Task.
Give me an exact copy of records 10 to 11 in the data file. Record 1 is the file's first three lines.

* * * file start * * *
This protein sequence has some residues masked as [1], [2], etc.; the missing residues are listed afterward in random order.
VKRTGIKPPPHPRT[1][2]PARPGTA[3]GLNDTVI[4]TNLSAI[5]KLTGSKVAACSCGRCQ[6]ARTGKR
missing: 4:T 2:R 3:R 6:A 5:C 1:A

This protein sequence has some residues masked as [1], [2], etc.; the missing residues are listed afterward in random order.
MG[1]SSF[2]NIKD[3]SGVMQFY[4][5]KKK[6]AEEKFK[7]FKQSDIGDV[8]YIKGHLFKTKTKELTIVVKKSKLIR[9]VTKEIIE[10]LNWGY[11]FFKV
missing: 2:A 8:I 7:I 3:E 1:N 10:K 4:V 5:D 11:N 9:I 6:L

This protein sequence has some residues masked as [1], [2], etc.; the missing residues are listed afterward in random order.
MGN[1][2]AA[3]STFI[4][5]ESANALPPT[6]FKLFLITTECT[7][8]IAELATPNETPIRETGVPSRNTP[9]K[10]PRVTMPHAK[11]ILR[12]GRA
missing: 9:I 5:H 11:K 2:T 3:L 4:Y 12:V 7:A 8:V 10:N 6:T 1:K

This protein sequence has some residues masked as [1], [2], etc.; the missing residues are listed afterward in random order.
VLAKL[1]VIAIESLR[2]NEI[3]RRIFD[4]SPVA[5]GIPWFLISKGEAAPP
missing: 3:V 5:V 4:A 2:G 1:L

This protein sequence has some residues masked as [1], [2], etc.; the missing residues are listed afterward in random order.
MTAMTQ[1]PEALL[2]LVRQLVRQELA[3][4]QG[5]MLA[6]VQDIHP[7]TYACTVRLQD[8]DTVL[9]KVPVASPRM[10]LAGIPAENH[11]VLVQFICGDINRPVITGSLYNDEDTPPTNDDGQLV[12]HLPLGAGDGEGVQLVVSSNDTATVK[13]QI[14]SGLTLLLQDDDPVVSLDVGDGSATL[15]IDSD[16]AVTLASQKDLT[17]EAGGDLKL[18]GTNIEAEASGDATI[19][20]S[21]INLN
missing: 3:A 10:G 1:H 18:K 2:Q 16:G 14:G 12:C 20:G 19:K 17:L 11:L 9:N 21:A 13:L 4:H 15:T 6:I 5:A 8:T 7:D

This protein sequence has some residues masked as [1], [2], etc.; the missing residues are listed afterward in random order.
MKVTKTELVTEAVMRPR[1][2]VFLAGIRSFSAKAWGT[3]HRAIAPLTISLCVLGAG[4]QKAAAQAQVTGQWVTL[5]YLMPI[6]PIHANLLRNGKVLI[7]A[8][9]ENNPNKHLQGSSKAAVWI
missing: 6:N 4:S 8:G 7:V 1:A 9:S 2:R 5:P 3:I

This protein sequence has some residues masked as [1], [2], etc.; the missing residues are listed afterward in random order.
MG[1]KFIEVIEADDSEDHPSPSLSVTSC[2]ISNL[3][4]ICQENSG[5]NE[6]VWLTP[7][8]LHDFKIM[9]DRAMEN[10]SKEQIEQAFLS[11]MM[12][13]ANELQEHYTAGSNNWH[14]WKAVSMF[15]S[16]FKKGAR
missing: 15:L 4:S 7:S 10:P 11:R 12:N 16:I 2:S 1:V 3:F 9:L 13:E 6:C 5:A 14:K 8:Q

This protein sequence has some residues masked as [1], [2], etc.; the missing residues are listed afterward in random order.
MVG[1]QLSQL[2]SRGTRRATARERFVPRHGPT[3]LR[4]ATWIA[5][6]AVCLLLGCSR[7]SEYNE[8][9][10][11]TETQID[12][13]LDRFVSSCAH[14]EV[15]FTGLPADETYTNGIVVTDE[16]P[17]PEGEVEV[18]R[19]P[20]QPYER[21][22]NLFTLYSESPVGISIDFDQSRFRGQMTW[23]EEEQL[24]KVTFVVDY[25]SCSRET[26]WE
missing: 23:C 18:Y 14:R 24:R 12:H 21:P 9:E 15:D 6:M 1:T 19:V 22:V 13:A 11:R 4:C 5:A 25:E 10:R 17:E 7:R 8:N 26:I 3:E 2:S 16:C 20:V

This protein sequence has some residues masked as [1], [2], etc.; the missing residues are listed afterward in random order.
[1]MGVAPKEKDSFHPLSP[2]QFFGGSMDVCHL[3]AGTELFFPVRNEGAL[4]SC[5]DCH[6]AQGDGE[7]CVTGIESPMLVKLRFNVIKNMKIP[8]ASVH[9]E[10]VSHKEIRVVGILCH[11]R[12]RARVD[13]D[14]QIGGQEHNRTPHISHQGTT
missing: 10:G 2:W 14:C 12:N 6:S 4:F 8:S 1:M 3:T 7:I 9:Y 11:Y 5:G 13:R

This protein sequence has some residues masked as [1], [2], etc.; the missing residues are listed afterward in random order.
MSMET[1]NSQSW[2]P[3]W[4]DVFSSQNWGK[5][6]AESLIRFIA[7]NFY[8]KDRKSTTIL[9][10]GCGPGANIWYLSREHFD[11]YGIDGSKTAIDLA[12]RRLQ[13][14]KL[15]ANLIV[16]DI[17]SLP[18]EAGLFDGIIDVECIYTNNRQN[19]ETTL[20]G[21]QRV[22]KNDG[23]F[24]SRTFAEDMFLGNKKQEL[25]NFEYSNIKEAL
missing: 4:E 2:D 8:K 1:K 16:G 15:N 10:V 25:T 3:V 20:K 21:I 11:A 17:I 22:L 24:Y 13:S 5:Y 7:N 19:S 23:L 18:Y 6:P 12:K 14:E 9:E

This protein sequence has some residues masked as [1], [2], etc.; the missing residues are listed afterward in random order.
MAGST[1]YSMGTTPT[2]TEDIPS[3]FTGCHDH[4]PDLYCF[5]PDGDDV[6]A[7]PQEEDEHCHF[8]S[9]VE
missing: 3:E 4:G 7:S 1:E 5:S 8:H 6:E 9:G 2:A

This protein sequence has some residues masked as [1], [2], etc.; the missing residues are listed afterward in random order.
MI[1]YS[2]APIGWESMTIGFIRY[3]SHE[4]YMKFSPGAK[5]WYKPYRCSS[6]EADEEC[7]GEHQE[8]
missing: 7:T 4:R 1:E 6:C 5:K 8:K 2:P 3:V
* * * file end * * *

This protein sequence has some residues masked as [1], [2], etc.; the missing residues are listed afterward in random order.
MSMET[1]NSQSW[2]P[3]W[4]DVFSSQNWGK[5][6]AESLIRFIA[7]NFY[8]KDRKSTTIL[9][10]GCGPGANIWYLSREHFD[11]YGIDGSKTAIDLA[12]RRLQ[13][14]KL[15]ANLIV[16]DI[17]SLP[18]EAGLFDGIIDVECIYTNNRQN[19]ETTL[20]G[21]QRV[22]KNDG[23]F[24]SRTFAEDMFLGNKKQEL[25]NFEYSNIKEAL
missing: 4:E 2:D 8:K 1:K 16:G 15:N 10:V 25:T 3:V 20:K 21:I 11:A 17:I 22:L 24:Y 13:S 5:Y 7:N 19:S 23:L 18:Y 6:P 12:K 14:E 9:E

This protein sequence has some residues masked as [1], [2], etc.; the missing residues are listed afterward in random order.
MAGST[1]YSMGTTPT[2]TEDIPS[3]FTGCHDH[4]PDLYCF[5]PDGDDV[6]A[7]PQEEDEHCHF[8]S[9]VE
missing: 3:E 4:G 7:S 1:E 5:S 8:H 6:E 9:G 2:A